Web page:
Singapore Could Still Live With Virus Curbs For More Than a Year
(Bloomberg) -- Singapore could still be living with restrictions to curb the spread of the coronavirus for more than a year, even after it enters the next stage of pandemic easing measures as cases comes under control.
“Phase 3 is not a free-for-all,” Education Minister Lawrence Wong, who also co-chairs the city-state’s virus task force, said in a Bloomberg TV interview. “We will be in Phase 3 for quite a while because it will last until an effective vaccine or treatment is widely available.”
With daily community cases at zero for nine consecutive days so far, Singapore has been cautiously relaxing virus curbs in an attempt to open up an economy that’s highly dependent on trade and tourism, such as pushing ahead with a quarantine-free travel bubble with Hong Kong. The country, which has a total tally of over 58,000 cases, is expected to continue loosening some measures in the coming months as it eyes moving into the last phase of curbs by year-end.
This so-called Phase 3, where maximum gatherings outside homes could increase from five people to eight, will still see restrictions such as mask wearing and safe distancing. There is a chance of further easing within this stage however, depending on the availability of a vaccine and capacity for testing, Wong said.
Vaccine and the New Normal
Singapore is entering into supply agreements with several vaccine companies, and will look at trial and testing data before approving them for its population, Wong said. The aim is “to build a portfolio of vaccines, a diversified portfolio so that it will give us the best possible chance of providing safe and effective vaccines for everyone in Singapore,” he said.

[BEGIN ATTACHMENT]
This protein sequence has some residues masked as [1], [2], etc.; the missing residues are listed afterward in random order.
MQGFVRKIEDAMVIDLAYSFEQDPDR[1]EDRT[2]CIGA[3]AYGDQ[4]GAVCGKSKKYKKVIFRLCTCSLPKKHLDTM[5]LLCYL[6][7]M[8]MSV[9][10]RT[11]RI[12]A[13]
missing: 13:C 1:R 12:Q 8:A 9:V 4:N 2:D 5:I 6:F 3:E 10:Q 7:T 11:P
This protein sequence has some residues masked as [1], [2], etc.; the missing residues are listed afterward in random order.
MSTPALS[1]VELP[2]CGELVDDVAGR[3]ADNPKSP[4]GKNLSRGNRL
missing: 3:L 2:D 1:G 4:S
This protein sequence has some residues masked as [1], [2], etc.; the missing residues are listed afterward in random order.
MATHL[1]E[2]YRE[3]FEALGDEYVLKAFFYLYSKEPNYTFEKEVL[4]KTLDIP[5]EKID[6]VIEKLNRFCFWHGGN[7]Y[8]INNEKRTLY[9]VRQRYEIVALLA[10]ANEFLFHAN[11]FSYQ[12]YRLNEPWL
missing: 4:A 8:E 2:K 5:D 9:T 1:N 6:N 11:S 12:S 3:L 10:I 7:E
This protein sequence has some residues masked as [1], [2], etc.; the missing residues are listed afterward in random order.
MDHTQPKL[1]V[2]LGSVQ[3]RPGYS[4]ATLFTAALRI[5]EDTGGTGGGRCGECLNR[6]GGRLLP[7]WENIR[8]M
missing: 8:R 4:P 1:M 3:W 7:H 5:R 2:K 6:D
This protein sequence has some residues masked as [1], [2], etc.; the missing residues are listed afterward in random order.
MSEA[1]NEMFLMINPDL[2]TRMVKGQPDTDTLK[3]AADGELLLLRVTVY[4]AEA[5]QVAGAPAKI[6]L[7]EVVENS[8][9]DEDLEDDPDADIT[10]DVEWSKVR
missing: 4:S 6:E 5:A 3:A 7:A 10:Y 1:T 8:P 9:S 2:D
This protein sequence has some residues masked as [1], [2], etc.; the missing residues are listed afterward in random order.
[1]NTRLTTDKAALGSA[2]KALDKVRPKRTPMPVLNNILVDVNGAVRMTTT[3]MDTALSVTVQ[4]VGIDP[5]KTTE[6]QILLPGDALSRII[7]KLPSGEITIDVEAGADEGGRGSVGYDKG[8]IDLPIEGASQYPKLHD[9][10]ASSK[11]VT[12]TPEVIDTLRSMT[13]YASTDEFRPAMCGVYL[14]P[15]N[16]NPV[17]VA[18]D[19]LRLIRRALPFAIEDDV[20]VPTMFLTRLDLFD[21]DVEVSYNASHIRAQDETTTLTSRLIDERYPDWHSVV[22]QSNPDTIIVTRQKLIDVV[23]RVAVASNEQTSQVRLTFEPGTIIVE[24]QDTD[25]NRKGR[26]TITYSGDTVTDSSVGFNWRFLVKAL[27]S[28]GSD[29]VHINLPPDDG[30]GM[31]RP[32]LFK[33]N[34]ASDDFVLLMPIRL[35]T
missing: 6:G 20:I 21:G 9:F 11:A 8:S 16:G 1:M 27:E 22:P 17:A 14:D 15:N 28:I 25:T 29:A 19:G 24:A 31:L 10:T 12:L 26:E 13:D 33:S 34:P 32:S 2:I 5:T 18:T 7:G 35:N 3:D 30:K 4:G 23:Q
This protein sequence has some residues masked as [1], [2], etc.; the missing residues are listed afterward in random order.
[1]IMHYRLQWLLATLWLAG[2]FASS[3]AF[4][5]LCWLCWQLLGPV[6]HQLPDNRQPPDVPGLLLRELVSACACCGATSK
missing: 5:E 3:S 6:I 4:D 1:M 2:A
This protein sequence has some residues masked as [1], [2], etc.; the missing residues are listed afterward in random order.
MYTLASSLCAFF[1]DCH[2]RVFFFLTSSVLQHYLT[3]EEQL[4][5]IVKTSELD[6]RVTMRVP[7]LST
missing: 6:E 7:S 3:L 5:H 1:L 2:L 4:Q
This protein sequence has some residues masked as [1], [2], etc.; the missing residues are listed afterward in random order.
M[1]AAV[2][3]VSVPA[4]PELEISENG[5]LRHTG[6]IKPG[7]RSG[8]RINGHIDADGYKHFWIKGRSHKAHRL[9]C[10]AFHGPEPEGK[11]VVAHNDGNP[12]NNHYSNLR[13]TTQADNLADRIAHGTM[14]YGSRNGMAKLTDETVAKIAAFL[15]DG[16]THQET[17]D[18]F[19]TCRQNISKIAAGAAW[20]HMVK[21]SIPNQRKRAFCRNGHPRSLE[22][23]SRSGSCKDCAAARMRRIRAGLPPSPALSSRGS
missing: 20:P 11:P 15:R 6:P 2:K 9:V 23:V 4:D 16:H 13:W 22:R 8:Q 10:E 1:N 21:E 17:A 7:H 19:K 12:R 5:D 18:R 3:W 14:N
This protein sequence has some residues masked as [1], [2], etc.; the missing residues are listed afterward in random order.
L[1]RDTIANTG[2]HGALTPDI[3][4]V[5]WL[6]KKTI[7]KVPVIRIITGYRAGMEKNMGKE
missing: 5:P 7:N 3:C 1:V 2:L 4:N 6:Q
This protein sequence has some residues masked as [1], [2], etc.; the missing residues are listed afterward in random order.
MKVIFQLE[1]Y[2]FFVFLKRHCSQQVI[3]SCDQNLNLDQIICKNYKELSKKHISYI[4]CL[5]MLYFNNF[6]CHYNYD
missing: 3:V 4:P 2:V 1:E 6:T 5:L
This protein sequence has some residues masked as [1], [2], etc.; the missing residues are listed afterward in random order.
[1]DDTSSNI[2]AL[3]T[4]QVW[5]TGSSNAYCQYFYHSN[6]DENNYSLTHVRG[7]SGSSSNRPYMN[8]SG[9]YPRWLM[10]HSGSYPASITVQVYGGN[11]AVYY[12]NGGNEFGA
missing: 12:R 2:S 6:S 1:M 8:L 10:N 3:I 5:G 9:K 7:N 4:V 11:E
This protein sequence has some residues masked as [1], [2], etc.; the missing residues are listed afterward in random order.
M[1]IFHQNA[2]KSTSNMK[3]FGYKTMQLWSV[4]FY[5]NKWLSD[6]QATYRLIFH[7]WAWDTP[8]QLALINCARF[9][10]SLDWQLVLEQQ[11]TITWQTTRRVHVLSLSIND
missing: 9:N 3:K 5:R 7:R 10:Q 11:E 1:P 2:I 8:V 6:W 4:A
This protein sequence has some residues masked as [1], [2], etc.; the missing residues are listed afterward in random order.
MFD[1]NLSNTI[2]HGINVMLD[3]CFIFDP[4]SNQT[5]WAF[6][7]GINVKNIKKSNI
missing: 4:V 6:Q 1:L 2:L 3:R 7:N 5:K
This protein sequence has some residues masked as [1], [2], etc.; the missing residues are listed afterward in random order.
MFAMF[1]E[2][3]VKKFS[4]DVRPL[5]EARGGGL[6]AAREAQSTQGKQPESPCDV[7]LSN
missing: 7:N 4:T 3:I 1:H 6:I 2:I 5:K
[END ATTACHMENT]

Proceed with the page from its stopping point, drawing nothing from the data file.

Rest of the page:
Wong said groups like medical personnel, frontline workers, and vulnerable citizens including the elderly will likely be prioritized for the vaccine. Still, even once it is distributed, life is unlikely to return to the pre-Covid normal.
“Hopefully, public hygiene standards will be higher,” Wong said. “Wearing of masks may not apply to everyone, but certainly if you have a cough and cold and if you are sick, you should wear a mask and hopefully that will continue.” He also added he expects to see companies be more open to flexible work arrangements that allow staff to work from home.
The minister also downplayed the idea of so-called “vaccine passports,” suggesting that free-flow travel for those vaccinated is unlikely. “You will still need testing because a vaccine is not foolproof,” he said. “Even if a vaccine is 90% effective, how do I know you’re not among the 10% that’s not affected?”
©2020 Bloomberg L.P.